Analyzing the different meanings of laughter in conversational speech
- In work
- Master Thesis
- Announcement date
- 08 Jul 2020
- Eva Schmallegger
- Research Areas
In natural conversations, much of the information exchanged we actually do without using words. One of the most common nonverbal vocalizations in conversation is laughter. For instance, in business meetings 8.6% of the vocal activities are not lexical words but laughter . One can expect a even higher percentage of laughter in informal conversations between friends (as the material in mind for this master thesis , see Figure bellow and listen to the example). Interestingly, laughter does not occur randomly in conversation and it can convey different messages (e.g., I think this is funny, I am embarrassed, you laugh so I laugh with you, etc…).
Automatic Speech Recognition systems (ASR) and Dialogue Systems so far can only distinguish laughter from regular speech; recently first attempts have been made to automatically distinguish the different meanings of laughter . Whereas some approaches try to segment laughter in syllable-like units and use these smaller units for classifying different meanings of laughter, the aim of this work is to use properties of the overall shape of laughter.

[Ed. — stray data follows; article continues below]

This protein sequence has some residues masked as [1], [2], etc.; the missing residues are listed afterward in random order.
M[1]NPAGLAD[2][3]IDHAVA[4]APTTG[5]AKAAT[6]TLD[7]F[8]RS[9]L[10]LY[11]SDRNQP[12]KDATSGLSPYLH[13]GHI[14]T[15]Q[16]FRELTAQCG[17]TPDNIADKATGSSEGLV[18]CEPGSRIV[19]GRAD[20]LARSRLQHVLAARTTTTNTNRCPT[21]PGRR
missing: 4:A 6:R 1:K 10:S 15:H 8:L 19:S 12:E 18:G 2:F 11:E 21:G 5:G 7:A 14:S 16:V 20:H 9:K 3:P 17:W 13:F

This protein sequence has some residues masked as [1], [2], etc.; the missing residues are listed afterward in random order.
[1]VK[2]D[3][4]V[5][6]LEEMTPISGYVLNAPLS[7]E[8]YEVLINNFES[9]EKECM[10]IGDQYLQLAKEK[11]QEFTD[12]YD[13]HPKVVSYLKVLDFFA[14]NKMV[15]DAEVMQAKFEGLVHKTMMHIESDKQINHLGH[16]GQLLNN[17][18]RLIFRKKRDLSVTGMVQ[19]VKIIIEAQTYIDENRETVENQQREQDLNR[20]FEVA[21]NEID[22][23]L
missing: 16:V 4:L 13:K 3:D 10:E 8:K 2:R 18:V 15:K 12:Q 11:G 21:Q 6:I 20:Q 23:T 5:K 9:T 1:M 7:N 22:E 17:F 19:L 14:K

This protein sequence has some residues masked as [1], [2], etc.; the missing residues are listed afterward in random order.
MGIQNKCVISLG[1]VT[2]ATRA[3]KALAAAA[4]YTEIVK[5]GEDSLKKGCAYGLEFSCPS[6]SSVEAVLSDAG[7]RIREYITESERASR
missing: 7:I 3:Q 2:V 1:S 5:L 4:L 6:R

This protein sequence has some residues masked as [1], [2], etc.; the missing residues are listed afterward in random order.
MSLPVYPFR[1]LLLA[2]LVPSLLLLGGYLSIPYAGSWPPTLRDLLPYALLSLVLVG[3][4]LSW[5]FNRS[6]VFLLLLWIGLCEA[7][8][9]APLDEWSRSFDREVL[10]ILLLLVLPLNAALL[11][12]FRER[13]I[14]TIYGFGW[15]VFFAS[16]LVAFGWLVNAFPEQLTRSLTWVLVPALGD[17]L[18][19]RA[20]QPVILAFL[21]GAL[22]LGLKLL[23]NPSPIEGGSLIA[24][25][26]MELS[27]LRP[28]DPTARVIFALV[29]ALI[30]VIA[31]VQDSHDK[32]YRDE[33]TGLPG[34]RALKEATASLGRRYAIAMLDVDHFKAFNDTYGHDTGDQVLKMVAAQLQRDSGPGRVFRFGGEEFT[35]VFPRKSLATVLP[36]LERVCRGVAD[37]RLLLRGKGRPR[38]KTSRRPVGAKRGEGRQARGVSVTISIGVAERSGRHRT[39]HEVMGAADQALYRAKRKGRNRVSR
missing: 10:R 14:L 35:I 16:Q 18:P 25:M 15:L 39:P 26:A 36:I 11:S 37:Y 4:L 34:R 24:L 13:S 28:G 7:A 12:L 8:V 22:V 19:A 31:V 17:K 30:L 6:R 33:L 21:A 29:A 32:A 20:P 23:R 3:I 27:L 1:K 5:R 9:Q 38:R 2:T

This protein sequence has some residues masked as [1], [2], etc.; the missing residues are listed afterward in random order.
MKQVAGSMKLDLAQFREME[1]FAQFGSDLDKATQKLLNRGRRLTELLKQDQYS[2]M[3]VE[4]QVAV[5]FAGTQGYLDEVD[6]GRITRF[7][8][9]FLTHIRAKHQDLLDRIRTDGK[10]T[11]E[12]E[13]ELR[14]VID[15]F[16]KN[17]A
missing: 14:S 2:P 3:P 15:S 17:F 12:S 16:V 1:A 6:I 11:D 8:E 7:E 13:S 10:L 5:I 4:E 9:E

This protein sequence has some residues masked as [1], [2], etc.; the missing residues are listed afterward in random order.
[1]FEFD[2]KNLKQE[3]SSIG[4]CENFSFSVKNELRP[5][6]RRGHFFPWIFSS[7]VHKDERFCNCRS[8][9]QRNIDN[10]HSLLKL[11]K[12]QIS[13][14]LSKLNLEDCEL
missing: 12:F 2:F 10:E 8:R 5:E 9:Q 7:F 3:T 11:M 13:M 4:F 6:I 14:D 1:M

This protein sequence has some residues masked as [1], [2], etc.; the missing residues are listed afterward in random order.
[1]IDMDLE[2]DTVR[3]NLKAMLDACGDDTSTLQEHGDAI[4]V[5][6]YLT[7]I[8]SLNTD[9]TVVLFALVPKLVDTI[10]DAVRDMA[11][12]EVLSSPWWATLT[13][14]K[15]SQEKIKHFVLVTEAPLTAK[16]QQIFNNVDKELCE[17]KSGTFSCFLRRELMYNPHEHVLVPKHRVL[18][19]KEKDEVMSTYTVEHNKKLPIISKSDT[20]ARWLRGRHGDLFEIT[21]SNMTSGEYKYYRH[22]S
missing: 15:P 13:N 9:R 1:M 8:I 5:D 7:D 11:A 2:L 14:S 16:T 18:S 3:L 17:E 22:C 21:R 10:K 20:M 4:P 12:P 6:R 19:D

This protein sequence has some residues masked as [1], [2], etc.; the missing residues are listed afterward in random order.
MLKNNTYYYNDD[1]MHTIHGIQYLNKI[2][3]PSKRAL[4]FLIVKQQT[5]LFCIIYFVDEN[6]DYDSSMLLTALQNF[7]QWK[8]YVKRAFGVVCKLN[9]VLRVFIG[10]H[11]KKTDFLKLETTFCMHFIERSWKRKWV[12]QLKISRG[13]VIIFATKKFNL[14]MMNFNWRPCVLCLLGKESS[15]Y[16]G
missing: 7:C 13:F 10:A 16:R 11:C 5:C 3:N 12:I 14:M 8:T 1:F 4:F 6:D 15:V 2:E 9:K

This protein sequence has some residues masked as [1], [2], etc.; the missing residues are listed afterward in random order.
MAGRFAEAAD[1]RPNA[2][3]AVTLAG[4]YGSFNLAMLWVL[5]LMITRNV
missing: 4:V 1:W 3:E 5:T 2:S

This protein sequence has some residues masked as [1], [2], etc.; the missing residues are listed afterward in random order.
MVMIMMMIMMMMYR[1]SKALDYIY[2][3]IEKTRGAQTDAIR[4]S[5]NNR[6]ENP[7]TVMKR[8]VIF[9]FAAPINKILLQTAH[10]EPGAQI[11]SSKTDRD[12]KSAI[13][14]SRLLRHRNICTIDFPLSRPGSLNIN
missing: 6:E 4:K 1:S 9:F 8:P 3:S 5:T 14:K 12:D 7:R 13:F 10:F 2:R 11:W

Review of Literature
Extraction of prosodic features
Linguistic and acoustic interpretation of the results
Your Profile (recommended)
Speech Communication Laboratory or
Speech Communication 1 and 2 or
Spoken Language in Human and Computer-Human Dialogue or
Linguistic Foundations of Speech Technology
Good Programming Skills (e.g., Python)
 Laskowski, K and Burger, S. (2007). Analysis of the occurrence of laughter in meetings. Interspeech 2007, pp. 1258-1261.
 Tanaka, H. and Campbell, N. (2014). Classification of social laughter in natural conversational speech. Computer Speech and Language 28, pp. 314-325.
 Schuppler, B., Hagmueller, M., Morales-Cordovilla, J. A., Pessentheiner, H.(accepted). GRASS: the Graz corpus of Read and Spontaneous Speech.
Related Research Project:Cross-layer language modeling for conversational speech (FWF Stand-Alone Project P 32700-N)